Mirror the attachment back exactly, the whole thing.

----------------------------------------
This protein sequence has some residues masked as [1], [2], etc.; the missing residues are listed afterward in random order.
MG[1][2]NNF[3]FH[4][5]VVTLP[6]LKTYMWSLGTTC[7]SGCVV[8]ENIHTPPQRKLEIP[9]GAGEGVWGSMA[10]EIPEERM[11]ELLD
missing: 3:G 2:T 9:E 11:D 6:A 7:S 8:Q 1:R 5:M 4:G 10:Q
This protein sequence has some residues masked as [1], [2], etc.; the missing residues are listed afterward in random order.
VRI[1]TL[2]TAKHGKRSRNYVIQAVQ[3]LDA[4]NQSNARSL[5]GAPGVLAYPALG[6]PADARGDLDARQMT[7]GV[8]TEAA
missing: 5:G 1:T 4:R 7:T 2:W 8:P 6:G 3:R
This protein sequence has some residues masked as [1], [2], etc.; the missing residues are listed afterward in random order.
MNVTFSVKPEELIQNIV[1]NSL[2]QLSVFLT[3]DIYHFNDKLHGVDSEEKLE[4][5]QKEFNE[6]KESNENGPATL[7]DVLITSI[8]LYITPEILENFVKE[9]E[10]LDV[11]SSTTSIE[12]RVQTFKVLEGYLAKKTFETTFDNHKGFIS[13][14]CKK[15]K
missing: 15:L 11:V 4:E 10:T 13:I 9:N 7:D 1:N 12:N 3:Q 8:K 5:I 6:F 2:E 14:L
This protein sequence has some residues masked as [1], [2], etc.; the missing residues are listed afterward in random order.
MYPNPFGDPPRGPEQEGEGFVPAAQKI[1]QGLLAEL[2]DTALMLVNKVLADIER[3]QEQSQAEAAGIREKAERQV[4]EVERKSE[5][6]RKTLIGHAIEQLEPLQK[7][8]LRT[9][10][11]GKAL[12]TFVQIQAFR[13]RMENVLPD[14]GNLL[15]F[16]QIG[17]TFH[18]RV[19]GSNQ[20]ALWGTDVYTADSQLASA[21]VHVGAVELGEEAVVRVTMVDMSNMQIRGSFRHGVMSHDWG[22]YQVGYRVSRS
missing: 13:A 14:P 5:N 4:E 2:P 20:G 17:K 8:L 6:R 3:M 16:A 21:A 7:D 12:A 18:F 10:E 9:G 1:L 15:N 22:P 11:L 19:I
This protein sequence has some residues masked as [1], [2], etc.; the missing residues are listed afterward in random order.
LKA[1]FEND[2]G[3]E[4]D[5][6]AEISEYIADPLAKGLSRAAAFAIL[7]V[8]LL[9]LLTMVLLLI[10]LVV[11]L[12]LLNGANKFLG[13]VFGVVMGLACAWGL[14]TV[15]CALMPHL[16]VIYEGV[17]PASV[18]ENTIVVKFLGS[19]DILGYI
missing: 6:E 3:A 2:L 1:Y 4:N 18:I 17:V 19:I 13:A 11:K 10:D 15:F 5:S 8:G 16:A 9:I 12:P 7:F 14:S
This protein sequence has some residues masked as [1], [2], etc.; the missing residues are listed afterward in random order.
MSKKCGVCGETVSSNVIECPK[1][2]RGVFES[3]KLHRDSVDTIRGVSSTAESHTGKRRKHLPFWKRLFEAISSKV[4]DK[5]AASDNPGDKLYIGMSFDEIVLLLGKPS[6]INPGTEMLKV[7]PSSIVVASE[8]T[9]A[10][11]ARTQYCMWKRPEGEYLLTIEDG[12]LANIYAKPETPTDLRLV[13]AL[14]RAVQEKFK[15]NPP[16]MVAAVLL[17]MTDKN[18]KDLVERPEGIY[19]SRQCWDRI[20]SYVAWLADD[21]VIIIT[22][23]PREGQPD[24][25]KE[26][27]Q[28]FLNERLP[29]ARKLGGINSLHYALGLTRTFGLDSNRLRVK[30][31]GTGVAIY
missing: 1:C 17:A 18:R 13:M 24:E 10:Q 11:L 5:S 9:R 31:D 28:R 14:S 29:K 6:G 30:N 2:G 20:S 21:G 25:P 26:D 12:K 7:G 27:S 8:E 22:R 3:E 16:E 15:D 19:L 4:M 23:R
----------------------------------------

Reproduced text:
This protein sequence has some residues masked as [1], [2], etc.; the missing residues are listed afterward in random order.
MG[1][2]NNF[3]FH[4][5]VVTLP[6]LKTYMWSLGTTC[7]SGCVV[8]ENIHTPPQRKLEIP[9]GAGEGVWGSMA[10]EIPEERM[11]ELLD
missing: 3:G 2:T 9:E 11:D 6:A 7:S 8:Q 1:R 5:M 4:G 10:Q
This protein sequence has some residues masked as [1], [2], etc.; the missing residues are listed afterward in random order.
VRI[1]TL[2]TAKHGKRSRNYVIQAVQ[3]LDA[4]NQSNARSL[5]GAPGVLAYPALG[6]PADARGDLDARQMT[7]GV[8]TEAA
missing: 5:G 1:T 4:R 7:T 2:W 8:P 6:G 3:R
This protein sequence has some residues masked as [1], [2], etc.; the missing residues are listed afterward in random order.
MNVTFSVKPEELIQNIV[1]NSL[2]QLSVFLT[3]DIYHFNDKLHGVDSEEKLE[4][5]QKEFNE[6]KESNENGPATL[7]DVLITSI[8]LYITPEILENFVKE[9]E[10]LDV[11]SSTTSIE[12]RVQTFKVLEGYLAKKTFETTFDNHKGFIS[13][14]CKK[15]K
missing: 15:L 11:V 4:E 10:T 13:I 9:N 7:D 1:N 12:N 3:Q 8:K 5:I 6:F 2:E 14:L
This protein sequence has some residues masked as [1], [2], etc.; the missing residues are listed afterward in random order.
MYPNPFGDPPRGPEQEGEGFVPAAQKI[1]QGLLAEL[2]DTALMLVNKVLADIER[3]QEQSQAEAAGIREKAERQV[4]EVERKSE[5][6]RKTLIGHAIEQLEPLQK[7][8]LRT[9][10][11]GKAL[12]TFVQIQAFR[13]RMENVLPD[14]GNLL[15]F[16]QIG[17]TFH[18]RV[19]GSNQ[20]ALWGTDVYTADSQLASA[21]VHVGAVELGEEAVVRVTMVDMSNMQIRGSFRHGVMSHDWG[22]YQVGYRVSRS
missing: 13:A 14:P 5:N 4:E 2:P 20:G 17:K 8:L 6:R 3:M 16:A 21:A 7:D 12:A 18:F 10:E 9:G 1:L 15:N 22:P 11:L 19:I
This protein sequence has some residues masked as [1], [2], etc.; the missing residues are listed afterward in random order.
LKA[1]FEND[2]G[3]E[4]D[5][6]AEISEYIADPLAKGLSRAAAFAIL[7]V[8]LL[9]LLTMVLLLI[10]LVV[11]L[12]LLNGANKFLG[13]VFGVVMGLACAWGL[14]TV[15]CALMPHL[16]VIYEGV[17]PASV[18]ENTIVVKFLGS[19]DILGYI
missing: 6:E 3:A 2:L 1:Y 4:N 18:I 17:V 19:I 13:A 11:K 10:D 15:F 5:S 8:G 16:A 9:I 12:P 7:F 14:S
This protein sequence has some residues masked as [1], [2], etc.; the missing residues are listed afterward in random order.
MSKKCGVCGETVSSNVIECPK[1][2]RGVFES[3]KLHRDSVDTIRGVSSTAESHTGKRRKHLPFWKRLFEAISSKV[4]DK[5]AASDNPGDKLYIGMSFDEIVLLLGKPS[6]INPGTEMLKV[7]PSSIVVASE[8]T[9]A[10][11]ARTQYCMWKRPEGEYLLTIEDG[12]LANIYAKPETPTDLRLV[13]AL[14]RAVQEKFK[15]NPP[16]MVAAVLL[17]MTDKN[18]KDLVERPEGIY[19]SRQCWDRI[20]SYVAWLADD[21]VIIIT[22][23]PREGQPD[24][25]KE[26][27]Q[28]FLNERLP[29]ARKLGGINSLHYALGLTRTFGLDSNRLRVK[30][31]GTGVAIY
missing: 1:C 17:A 18:R 13:M 24:E 10:Q 11:L 5:S 9:R 31:D 28:R 14:S 29:K 6:G 30:N 2:G 20:S 21:G 25:P 26:D 12:K 7:G 27:S 8:E 22:R 3:E 16:E 15:D 19:L 4:M 23:R